New Delhi: Maruti Suzuki India Ltd is once again the company that sells every second passenger vehicle in the country, according to data provided by lobby group Society of Indian Automobile Manufacturers.
In July, the company sold 50% of the passenger vehicles in the country. Its sales were up 22.55% year-on-year to 110,000 units, while sales in the industry rose 11.43% to 222,000. During April-July, Maruti totted up its highest market share since 2001-02, selling 416,000 units, which is 47.51% of the total passenger vehicles sold in the country.
This marks its best performance since 2001-02, when the company recorded 50.4% market share in a market that saw sales of 675,000 units.
The July numbers mark a remarkable turnaround in the fortunes of Maruti Suzuki, which saw its market share plunge from 82% in 1997 to 38.3% in 2011-12, when the company was beset by labour strife at its plants in Gurgaon and Manesar in Haryana, and an appreciating yen that had made imports expensive.
But the market itself has become bigger. Between 2001-02 and 2014-15, the Indian auto market expanded from 675,000 units to 2.6 million.
R.C. Bhargava, chairman, Maruti Suzuki, attributed the loss in market share to the company’s inability to anticipate changes happening in the market. “By the time we brought in diesel engines, it was quite clear that diesel is going to be an important factor in the Indian market,” Bhargava said. “Where we went wrong was we did not anticipate the change that was happening in the Indian market.”
Maruti’s parent Suzuki Motor Corp. took 31 years to introduce its first diesel engine in India, which is what the Celerio has sported from June onwards. Since 2008, the company has sourced its 1.3-litre diesel engine from Fiat SpA under a licensing agreement. The engine powers its top-selling models such as the Swift, the Dzire, the Ertiga and the Ciaz. The new S-Cross crossover has a 1.6-litre diesel engine, also sourced from Fiat.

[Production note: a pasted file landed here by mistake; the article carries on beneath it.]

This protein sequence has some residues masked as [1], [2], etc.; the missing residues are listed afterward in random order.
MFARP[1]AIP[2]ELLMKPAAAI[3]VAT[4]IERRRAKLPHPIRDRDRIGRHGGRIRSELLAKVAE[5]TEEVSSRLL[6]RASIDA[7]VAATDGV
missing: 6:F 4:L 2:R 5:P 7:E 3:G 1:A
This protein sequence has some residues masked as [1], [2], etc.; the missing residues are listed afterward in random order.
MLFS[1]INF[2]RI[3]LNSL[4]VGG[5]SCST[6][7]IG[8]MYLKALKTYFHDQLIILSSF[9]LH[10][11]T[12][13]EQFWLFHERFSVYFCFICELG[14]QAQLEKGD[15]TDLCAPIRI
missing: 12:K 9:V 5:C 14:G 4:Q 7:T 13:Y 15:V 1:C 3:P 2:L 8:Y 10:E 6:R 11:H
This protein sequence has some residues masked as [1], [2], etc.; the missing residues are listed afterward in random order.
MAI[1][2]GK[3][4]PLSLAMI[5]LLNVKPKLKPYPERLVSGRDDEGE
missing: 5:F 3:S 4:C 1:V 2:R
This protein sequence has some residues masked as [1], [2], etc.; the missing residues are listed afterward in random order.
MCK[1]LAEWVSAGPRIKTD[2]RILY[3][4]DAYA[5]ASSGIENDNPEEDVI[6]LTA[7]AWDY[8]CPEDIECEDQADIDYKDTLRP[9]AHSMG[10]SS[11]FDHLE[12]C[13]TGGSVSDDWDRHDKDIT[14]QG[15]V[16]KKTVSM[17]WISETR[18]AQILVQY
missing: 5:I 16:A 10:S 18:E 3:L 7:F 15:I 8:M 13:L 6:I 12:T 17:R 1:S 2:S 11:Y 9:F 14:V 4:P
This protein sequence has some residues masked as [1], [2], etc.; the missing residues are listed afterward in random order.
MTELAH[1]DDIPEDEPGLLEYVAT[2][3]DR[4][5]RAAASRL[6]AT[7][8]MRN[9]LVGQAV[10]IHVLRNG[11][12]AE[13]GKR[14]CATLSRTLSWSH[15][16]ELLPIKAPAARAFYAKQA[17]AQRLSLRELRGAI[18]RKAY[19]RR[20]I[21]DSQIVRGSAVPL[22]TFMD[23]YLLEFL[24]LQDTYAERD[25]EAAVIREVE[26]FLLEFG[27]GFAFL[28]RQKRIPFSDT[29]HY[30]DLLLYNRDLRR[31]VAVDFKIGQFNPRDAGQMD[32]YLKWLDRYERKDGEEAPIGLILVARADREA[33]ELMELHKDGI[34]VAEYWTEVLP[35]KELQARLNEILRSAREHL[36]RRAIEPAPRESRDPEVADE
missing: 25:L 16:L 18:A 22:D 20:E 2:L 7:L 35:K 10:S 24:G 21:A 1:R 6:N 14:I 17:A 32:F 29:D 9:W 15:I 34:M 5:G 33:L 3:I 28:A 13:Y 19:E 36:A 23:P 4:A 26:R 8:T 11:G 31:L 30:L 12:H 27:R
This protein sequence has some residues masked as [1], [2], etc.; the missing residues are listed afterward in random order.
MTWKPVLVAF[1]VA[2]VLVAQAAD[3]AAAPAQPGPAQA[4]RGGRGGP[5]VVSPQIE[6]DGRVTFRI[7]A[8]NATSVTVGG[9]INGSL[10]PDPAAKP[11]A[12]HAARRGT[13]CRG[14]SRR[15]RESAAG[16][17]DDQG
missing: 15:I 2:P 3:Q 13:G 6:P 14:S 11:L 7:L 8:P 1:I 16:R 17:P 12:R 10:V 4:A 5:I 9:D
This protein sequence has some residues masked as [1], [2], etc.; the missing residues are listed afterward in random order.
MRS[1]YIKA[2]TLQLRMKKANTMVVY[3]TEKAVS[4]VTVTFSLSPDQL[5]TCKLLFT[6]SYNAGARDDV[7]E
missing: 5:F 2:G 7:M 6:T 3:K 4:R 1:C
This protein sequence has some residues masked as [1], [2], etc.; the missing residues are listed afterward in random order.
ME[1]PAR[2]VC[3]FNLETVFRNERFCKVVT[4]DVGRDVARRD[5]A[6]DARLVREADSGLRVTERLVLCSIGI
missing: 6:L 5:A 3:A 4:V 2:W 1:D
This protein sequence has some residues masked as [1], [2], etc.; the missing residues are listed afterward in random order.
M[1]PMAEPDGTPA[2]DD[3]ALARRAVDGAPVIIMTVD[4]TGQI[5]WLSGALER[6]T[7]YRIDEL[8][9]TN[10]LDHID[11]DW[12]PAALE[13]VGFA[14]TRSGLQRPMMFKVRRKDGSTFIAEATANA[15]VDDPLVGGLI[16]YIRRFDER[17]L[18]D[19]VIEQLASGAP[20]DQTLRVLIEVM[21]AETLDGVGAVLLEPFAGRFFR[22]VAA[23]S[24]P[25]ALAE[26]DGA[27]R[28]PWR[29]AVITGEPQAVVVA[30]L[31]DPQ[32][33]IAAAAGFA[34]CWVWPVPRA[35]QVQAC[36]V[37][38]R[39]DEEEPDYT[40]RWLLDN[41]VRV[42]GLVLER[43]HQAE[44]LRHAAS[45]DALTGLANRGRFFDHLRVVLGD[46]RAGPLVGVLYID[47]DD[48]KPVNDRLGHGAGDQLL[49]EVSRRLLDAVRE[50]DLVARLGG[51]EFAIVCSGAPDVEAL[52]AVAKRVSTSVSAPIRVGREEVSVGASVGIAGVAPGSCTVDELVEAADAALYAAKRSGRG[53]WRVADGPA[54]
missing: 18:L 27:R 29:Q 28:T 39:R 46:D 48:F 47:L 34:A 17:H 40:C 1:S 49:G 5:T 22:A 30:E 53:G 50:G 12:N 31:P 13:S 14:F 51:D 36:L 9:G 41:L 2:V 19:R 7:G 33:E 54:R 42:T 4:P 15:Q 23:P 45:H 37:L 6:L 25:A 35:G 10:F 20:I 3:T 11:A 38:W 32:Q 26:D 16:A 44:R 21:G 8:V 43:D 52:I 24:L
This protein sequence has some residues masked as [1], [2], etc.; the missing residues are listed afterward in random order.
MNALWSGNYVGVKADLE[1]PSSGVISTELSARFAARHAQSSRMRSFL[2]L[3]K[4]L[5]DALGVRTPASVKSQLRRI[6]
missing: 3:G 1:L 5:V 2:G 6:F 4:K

The other factor, according to Bhargava, that impacted Maruti’s sales performance was its negligible presence in the utility vehicle segment. “Suzuki was not strong in these segments,” he said.
The company did have the iconic Gypsy and the Grand Vitara, but while the former’s sales were limited to the armed forces and some offroading enthusiasts, the latter was considered expensive for the Indian market.
The company’s prospects look good as it has put a lot of focus on B-segment cars, which includes the Swift, an analyst said. The company plans to introduce a premium hatchback Baleno during the festive season this year.
“There is enough evidence in the market to show that people are moving from the A segment to the B segment. In rural areas, it is about the first-time buyers, but elsewhere people are upgrading to B-segment cars,” said Anil Sharma, principal analyst at auto consultancy IHS Automotive. “It is likely to pay rich dividends.”
“If it (Maruti Suzuki) continues to grow with the market, then it is expected to control 50% of the market in the coming years, too,” Sharma said.
One major concern may still be company’s absence in the compact sports utility vehicle (SUV) segment. “There are chances that it will give away some market share to its competition as it is not present in some niche segments such as compact SUVs,” Sharma said.
Maruti’s first compact SUV, code-named the XA-Alpha, is expected to be introduced in the Indian market in 2016.
The segment already has Ford India Pvt. Ltd’s EcoSport and Mahindra and Mahindra Ltd’s Quanto. Honda Cars India Ltd and Hyundai Motor India Ltd are expected to launch products in the segment soon.